As expected, baseball owners approved expanded instant replay for the 2014 season at the owners meetings today. The vote was unanimous. It now goes to the players union and the umpires union in January. Each of them will have to ratify it then.
In its current form it still employs a manager challenge system. Which, as we’ve argued ad nauseum, is an idiotic way to do do things if the goal is to actually get calls correct as opposed to (a) relieving umpires of the responsibility to get calls right and placing it on managers; and (b) introducing a needless strategic element into the game.
But there’s a twist! When the challenge system was unveiled back in August, managers were allowed one challenge in the first six innings and two more from the seventh through the end of the game. Now managers will get a maximum of two challenges that can be used at any point in the game. This too could change, however, as the league will negotiate further with the umps and players.
Bud Selig, who was long opposed to replay, issued a nice comment about it all after the vote:
“My father always said life is a series of adjustments and I’ve made an adjustment. There isn’t one play or one instance that changed my mind. It has just happened over time. I know we’re doing the right thing.”
It’s nice to see someone in a position of power change their mind about something as opposed to continuing to spend all of their efforts either telling you they’re right or changing their mind while pretending that they really haven’t. Still: wish he’d change his mind about the challenge system.
Craig covered the bulk of Rob Manfred’s quotes from earlier. The commissioner was asked about robot umpires and he’s not a fan. Via Jeff Passan of Yahoo Sports:
Manfred was wrong to blame the player’s union’s “lack of cooperation” on proposed rule changes, but he’s right about robot umps and the strike zone. The obvious point is that robot umps cannot yet call balls and strikes with greater accuracy than umpires. Those strike zone Twitter accounts, such as this, are sometimes hilariously wrong. Even the strike zone graphics used on television are incorrect and unfortunate percentage of the time.
The first issue to consider about robot umps is taking jobs away from people. There are 99 umps and more in the minors. If robot umpiring was adopted in collegiate baseball, as well as the independent leagues, that’s even more umpires out of work. Is it worth it for an extra one or two percent improvement in accuracy?
Personally, the fallibility of the umpires adds more intrigue to baseball games. There’s strategy involved, as each umpire has tendencies which teams can strategize against. For instance, an umpire with a more generous-than-average strike zone on the outer portion of the plate might entice a pitcher to pepper that area with more sliders than he would otherwise throw. Hitters, knowing an umpire with a smaller strike zone is behind the dish, may take more pitches in an attempt to draw a walk. Or, knowing that information, a hitter may swing for the fences on a 3-0 pitch knowing the pitcher has to throw in a very specific area to guarantee a strike call or else give up a walk.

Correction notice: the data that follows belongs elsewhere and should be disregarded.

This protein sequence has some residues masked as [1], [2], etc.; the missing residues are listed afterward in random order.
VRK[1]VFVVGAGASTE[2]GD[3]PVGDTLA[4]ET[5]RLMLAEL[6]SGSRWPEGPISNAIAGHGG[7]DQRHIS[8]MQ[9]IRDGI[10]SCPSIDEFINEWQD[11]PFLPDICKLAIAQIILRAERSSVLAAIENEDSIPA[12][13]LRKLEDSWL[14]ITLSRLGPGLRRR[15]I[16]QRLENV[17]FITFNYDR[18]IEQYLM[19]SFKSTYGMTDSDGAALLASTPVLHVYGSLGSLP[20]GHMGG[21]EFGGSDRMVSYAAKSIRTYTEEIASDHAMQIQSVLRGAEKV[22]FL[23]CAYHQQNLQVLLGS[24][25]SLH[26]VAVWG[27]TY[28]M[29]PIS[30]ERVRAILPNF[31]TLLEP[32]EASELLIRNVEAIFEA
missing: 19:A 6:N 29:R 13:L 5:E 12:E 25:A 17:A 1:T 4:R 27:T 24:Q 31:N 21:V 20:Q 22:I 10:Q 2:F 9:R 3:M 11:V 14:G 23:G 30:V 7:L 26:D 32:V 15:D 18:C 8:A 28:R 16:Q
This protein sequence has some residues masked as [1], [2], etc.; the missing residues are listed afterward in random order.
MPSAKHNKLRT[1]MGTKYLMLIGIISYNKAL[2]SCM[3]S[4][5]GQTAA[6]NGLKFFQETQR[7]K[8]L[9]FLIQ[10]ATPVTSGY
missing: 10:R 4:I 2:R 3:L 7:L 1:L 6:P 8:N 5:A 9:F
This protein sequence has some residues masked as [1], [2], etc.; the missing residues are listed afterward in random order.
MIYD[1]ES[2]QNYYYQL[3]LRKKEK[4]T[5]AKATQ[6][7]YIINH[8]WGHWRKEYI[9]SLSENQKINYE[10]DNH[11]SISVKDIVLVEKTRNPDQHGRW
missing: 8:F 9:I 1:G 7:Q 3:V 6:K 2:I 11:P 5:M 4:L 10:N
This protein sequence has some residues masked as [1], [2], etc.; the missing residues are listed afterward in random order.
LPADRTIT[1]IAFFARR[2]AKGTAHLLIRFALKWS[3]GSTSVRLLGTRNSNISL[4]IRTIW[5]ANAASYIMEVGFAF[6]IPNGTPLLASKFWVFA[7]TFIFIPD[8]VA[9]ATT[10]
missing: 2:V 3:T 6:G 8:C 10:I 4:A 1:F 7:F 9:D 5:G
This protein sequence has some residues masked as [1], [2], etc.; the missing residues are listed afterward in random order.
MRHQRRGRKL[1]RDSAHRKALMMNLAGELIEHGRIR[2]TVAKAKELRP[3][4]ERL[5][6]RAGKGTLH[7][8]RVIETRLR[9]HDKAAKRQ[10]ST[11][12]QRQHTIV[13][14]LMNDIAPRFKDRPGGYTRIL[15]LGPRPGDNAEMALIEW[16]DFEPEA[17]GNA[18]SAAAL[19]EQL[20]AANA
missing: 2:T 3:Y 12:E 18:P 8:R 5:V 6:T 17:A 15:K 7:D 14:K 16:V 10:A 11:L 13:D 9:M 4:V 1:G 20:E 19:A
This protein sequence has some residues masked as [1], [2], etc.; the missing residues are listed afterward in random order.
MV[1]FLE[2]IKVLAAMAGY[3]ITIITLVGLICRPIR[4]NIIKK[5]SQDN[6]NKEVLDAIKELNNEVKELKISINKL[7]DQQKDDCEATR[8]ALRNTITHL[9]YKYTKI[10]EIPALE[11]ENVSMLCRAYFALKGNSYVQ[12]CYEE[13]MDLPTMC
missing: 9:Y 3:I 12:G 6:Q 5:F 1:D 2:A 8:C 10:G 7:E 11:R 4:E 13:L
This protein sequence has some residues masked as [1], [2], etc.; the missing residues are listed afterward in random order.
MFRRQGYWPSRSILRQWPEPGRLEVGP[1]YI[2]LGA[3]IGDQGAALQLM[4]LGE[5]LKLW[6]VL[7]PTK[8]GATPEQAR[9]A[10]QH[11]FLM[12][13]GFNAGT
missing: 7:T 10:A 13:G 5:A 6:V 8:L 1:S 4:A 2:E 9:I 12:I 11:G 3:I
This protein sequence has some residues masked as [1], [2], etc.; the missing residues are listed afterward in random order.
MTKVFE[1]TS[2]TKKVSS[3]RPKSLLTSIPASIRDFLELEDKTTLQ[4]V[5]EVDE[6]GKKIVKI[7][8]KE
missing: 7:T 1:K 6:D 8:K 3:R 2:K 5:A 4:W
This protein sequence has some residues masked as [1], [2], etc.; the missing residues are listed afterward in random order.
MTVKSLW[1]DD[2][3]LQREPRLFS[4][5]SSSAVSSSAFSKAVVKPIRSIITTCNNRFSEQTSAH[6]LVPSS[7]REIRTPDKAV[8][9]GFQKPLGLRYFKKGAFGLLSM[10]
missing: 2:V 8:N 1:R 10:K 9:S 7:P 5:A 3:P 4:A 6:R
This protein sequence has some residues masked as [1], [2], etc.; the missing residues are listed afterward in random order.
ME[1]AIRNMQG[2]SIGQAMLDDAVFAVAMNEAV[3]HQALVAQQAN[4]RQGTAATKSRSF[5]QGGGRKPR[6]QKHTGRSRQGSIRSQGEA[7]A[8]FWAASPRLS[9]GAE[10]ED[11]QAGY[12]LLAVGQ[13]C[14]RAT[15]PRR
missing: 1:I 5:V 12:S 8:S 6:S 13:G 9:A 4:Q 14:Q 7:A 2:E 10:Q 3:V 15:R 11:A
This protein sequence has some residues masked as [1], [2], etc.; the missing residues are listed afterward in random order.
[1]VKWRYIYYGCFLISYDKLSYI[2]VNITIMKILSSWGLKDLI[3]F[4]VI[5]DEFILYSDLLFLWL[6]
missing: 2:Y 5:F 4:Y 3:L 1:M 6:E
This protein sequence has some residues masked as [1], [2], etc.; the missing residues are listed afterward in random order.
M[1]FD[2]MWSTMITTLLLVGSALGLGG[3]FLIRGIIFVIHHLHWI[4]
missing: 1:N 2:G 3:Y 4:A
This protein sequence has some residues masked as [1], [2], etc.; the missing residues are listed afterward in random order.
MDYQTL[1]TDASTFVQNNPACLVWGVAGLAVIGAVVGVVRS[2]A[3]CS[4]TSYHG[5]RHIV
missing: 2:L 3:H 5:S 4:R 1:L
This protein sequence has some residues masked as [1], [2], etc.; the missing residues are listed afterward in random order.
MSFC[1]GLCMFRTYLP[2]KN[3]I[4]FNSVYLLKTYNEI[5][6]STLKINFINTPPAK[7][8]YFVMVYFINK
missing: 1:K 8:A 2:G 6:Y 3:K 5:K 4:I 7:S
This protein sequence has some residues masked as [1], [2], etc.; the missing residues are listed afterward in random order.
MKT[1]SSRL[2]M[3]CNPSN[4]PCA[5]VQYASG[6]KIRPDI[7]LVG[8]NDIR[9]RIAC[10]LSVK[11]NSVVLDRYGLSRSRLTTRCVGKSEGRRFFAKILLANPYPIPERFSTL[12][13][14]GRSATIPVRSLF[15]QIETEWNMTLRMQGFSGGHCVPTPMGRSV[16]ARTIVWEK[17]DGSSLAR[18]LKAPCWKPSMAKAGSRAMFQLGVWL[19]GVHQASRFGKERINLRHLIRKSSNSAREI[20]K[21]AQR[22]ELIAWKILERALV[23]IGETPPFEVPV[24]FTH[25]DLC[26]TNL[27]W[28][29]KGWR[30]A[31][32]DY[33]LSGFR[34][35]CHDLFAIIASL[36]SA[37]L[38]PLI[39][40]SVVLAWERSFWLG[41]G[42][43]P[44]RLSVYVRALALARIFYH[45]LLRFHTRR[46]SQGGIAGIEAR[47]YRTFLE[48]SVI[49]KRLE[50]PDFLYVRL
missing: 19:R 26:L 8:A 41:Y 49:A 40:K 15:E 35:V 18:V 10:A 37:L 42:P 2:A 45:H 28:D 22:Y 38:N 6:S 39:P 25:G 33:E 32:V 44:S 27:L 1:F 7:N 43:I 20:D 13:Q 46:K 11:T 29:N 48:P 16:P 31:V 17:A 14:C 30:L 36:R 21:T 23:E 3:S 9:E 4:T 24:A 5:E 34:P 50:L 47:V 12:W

The umpires make their mistakes in random fashion, so it adds a chaotic, unpredictable element to the game as well. It feels bad when one of those calls goes against your team, but fans often forget the myriad calls that previously went in their teams’ favor. The mistakes will mostly even out in the end.
I haven’t had the opportunity to say this often, but Rob Manfred is right in this instance.
ESPN’s Howard Bryant is reporting that Major League Baseball has approved a rule allowing for a dugout signal for an intentional walk. In other words, baseball is allowing automatic intentional walks. Bryant adds that this rule will be effective for the 2017 season.
MLB has been trying, particularly this month, to improve the pace of play. Getting rid of the formality of throwing four pitches wide of the strike zone will save a minute or two for each intentional walk. There were 932 of them across 2,428 games last season, an average of one intentional walk every 2.6 games. It’s not the biggest improvement, but it’s something at least.
Earlier, Commissioner Rob Manfred was upset with the players’ union’s “lack of cooperation.” Perhaps his public criticism was the catalyst for getting this rule passed.
Unfortunately, getting rid of the intentional walk formality will eradicate the chance of seeing any more moments like this: